Editorial note: This is a guest post by Toivo Tänavsuu, a journalist working for Eesti Ekspress and contributing (to different tech blogs) on developments in Estonian startup scene
Estonian startup Plumbr announced $1,5M saved for its customers and releases tool to fight Java memory leaks.
Plumbr’s publicly launched first version of must-have memory leak detection tool helps to spot and eliminate memory leaks in Java applications before they affect the end user’s experience – something that is very critical for e-shops, online self-service portals, internet banks and others.
In a sense, as described by Plumbr’s cofounder and CEO Priit Potter, it is like an automated performance expert that guards your Java application, and instead of just recouping losses, it helps avoid them in the first place. In a nutshell, Plumbr is a huge timesaver for tech guys and admins: it gets to know the application and learns its memory-usage patterns, which allows it to give its users expert advice on how to solve specific bottlenecks in the system. All this happens in minutes – not hours, days or weeks, as often occurs.
“No more memory leaks and sleepless nights hunting them down,” as one of Plumbr’s slogans goes. The company explains in their recent blog post: “Three man-weeks might not sound like an awful lot, but translate that to cash and things start to look a bit sourer.
“A memory leak typically means a week or two of headaches for developers and server administrators. Every leak is application-specific and thus far there has not been anything available that would take that into account and lessen the time spent on solving leaks,” Potter says. Plumbr even claims that some developers get shivers running down their spine when they hear there is a memory leak in their application – they will never be able to estimate the amount of time it takes to come up with the solution and plug the leak.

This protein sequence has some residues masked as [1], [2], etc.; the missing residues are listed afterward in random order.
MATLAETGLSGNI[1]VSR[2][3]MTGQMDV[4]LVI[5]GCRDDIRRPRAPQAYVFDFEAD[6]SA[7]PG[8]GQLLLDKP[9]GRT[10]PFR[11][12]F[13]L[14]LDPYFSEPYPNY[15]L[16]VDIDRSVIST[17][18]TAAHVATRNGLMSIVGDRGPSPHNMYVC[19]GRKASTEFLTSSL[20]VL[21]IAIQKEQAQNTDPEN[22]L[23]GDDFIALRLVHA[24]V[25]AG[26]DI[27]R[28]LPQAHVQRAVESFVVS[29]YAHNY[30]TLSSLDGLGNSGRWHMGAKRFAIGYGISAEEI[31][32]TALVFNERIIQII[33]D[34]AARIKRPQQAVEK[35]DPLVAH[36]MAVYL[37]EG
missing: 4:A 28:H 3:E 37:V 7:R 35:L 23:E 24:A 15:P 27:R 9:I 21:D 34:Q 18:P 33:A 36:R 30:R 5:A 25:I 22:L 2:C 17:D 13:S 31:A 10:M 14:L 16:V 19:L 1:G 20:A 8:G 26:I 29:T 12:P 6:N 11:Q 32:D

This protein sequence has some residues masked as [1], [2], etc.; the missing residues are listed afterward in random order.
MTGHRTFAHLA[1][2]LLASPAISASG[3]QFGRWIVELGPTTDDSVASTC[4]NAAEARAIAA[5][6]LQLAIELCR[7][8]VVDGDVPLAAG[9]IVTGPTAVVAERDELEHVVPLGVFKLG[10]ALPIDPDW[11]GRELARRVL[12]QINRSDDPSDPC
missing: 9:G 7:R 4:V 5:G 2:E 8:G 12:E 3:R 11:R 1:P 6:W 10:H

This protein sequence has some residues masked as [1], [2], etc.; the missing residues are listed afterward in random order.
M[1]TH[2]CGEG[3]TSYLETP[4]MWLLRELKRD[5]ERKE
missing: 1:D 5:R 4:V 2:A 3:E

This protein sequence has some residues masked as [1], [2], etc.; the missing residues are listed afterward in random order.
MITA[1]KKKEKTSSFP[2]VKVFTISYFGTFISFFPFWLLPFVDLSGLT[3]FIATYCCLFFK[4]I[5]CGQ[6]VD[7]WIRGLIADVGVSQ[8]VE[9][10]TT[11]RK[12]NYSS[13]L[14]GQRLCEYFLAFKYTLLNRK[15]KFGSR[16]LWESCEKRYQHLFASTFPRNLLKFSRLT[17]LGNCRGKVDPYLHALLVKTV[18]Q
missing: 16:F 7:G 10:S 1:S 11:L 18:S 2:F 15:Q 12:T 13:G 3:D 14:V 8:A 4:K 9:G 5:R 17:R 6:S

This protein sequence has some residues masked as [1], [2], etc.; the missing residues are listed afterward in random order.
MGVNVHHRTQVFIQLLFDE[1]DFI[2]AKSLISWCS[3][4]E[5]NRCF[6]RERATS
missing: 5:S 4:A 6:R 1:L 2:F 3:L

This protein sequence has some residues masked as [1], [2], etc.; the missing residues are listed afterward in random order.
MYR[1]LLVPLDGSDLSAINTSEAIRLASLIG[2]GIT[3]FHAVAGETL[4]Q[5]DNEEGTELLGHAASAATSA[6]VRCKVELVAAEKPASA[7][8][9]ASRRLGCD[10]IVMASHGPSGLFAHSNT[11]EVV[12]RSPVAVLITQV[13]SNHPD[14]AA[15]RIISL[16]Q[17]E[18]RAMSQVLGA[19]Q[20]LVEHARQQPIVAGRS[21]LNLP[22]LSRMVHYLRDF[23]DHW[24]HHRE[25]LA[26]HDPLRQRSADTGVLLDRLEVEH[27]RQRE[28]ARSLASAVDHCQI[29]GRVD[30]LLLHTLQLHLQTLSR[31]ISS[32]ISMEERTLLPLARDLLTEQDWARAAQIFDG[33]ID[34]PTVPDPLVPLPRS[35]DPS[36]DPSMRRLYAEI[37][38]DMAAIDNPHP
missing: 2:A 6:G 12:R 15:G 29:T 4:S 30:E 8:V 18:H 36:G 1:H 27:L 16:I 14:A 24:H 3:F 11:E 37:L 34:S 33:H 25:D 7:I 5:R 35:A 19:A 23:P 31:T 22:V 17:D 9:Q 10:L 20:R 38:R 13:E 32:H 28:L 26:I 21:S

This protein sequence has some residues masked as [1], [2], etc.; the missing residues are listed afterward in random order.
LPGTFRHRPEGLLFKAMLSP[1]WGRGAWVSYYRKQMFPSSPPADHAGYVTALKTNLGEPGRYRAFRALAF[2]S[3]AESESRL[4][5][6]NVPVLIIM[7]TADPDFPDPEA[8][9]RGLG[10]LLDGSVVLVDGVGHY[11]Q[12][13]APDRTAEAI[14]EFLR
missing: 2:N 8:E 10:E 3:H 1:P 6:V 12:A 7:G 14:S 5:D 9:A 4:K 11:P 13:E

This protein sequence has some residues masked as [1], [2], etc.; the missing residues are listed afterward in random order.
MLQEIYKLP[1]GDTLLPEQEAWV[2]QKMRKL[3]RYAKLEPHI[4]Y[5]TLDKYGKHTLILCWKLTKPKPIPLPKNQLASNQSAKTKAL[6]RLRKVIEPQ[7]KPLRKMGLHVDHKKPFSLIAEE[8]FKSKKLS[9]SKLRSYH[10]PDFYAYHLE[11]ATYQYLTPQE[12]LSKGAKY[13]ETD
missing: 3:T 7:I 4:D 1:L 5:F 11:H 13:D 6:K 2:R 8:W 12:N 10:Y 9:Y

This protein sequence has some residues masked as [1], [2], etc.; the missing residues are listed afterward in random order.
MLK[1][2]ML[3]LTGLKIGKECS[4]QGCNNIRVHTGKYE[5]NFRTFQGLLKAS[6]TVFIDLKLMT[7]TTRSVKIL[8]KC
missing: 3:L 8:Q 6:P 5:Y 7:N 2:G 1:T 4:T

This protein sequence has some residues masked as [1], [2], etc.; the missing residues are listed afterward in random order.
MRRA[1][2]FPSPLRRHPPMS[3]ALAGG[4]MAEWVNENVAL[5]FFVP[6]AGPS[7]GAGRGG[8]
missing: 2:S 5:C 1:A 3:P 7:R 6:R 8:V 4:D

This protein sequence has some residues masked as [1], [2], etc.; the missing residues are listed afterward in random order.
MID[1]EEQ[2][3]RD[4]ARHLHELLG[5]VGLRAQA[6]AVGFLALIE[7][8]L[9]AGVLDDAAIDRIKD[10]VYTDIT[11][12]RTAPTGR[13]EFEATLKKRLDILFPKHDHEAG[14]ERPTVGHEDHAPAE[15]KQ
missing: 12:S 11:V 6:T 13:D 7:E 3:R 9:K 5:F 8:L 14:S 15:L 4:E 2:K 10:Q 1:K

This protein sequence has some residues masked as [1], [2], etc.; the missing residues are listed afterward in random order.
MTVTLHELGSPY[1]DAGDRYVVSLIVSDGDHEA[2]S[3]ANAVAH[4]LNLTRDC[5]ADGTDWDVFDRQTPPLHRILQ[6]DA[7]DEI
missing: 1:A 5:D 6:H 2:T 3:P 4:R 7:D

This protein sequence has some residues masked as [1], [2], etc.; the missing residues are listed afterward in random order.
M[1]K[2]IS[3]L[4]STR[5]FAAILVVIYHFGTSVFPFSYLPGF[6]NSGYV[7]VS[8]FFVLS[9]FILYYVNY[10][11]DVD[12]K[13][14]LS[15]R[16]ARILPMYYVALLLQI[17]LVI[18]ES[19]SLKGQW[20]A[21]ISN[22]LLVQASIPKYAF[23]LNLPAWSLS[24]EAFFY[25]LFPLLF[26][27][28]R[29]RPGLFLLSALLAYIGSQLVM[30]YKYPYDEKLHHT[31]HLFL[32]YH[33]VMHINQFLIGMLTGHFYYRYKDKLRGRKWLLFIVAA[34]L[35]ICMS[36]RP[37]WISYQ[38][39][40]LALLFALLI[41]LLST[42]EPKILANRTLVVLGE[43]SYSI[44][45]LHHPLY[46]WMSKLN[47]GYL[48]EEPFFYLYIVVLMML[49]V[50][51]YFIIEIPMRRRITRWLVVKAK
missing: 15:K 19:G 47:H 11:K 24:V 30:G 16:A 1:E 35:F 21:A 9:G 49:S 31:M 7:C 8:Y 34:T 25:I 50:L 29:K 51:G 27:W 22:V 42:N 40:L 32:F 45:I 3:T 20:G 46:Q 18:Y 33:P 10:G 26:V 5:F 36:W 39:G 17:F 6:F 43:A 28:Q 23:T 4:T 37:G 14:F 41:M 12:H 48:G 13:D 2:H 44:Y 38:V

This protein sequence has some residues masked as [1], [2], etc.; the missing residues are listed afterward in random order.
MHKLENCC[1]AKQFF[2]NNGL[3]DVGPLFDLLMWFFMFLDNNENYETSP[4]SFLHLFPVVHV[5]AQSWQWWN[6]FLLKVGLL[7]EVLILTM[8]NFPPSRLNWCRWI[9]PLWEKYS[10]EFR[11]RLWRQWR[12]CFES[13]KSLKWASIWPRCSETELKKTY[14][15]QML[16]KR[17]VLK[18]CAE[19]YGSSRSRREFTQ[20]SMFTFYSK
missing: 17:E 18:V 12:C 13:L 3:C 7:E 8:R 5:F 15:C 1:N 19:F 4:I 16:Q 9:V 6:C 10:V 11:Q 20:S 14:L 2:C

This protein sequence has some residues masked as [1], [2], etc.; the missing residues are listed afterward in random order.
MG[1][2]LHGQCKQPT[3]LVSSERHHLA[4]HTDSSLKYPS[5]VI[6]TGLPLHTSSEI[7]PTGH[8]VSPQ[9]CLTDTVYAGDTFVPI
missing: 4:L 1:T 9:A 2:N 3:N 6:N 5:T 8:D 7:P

The tool has been in publicly available as a beta since November 2011. Thus far it has gained over 2000 testers who have fixed over 200 memory leaks with it. Well-known companies such as Roche, Intel, Oracle, TeliaSonera and Logica are among the early testers of Plumbr. The majority of the customers come from Western Europe and the US, where Plumbr is currently looking for a great incubator to enter.
The company is quoting Fred Wilson saying that “a good rule of thumb is to multiply the number of people on the team by $10k to get the monthly burn.” The three weeks spent on finding and fixing a memory leak now look more like a $7,500. If now some hardcore math is applied and 200 (the number of leaks found by Plumbr) multiplied by $7,500 (average cost to plug a leak) one can confidently say that Plumbr has saved at least $1,500,000 for their early customers.
Plumbr is a spin-off of one of the biggest Estonian software houses, Nortal (former Webmedia), which itself has been a great “incubator” for several separate business units, the most successful of them being Zeroturnaround, making productivity tools for Java developers all over the world.